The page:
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Personal Injury Law

None of us are immune to injuries or traumas. Accidents such as car crash, medical complications, animal bite or others could happen to everyone. If you decide to protect your legal rights after an accident which has impacted your life, you may have some general questions about such case, which is called “personal injury”.

Personal injury cases happen when one person gets hurt from an accident or injury, and someone else might be responsible for that hurt because of his negligence. Such cases involve situations when responsible person carelessly causes an accident. However, negligence won’t result each time someone gets hurt. That’s why to establish liability the plaintiff must prove that cautious person in the defendant’s position would have acted more careful under the circumstances.

The other type of personal injury cases is intentionally harming another person. Its simplest form is a physical harm like battery or assault. Beating another person or attempting or threatening to do so, is a quite easy harm to prove. Tougher cases include defamation or invasion of privacy. Such cases include an element of intent, that’s why proving the harm and identifying the responsible person as the cause of the harm can be difficult.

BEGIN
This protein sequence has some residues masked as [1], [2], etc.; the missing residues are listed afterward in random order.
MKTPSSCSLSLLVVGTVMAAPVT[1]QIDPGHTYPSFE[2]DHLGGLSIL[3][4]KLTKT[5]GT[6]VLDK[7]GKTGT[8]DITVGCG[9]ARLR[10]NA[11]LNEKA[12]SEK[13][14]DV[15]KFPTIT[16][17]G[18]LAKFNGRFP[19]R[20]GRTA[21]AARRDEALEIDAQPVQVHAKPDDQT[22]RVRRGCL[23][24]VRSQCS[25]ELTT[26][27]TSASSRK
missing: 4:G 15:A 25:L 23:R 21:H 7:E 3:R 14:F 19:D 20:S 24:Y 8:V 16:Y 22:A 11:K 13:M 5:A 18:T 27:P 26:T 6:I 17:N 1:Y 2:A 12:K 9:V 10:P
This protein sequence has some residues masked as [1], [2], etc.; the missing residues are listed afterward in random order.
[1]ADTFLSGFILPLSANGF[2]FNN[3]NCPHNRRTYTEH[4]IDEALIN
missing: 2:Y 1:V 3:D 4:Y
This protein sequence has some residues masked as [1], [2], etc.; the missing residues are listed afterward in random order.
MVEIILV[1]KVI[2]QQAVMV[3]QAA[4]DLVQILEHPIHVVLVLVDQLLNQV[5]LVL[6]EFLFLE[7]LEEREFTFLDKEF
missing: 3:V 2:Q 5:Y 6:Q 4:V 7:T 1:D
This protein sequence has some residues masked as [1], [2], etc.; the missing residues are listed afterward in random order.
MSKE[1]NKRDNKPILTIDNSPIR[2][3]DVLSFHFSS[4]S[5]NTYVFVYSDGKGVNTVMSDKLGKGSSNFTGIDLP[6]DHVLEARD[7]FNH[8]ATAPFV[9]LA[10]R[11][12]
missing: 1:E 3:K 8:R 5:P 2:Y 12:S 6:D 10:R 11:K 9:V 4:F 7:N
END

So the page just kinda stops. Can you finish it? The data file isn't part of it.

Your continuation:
Also, there are cases where defendants will be liable even though they did everything possible to avoid accident. This is called strict liability. Defendant will be strictly liable if someone is hurt while the defendant is engaging in a highly dangerous activity like demolition or moving hazardous materials, even if it is legal and all precautions are taken.

Most conflicts concerning personal injury are often resolved through informal early settlement. A settlement usually represents negotiation, followed by a written agreement in which both sides choose resolving their arguing through monetary compensation instead filing a lawsuit.

You must remember, that plaintiff have a limited time to sue, called a “statute of limitations.” According to it, the period of time begins when the plaintiff is injured or discovers the injury. Statutes of limitations can be different from state to state and often vary by type of injury.

About the author

Thomas Elliott

Education: Brooklyn Law School, Brooklyn, New York. Pace University, White Plains, New York.
Professional Associations and Memberships: American Bar Association, New York State Bar, The Association of the Bar of the City of New York, Brooklyn Bar Association, National Academy of Elder Law Attorneys (NAELA).

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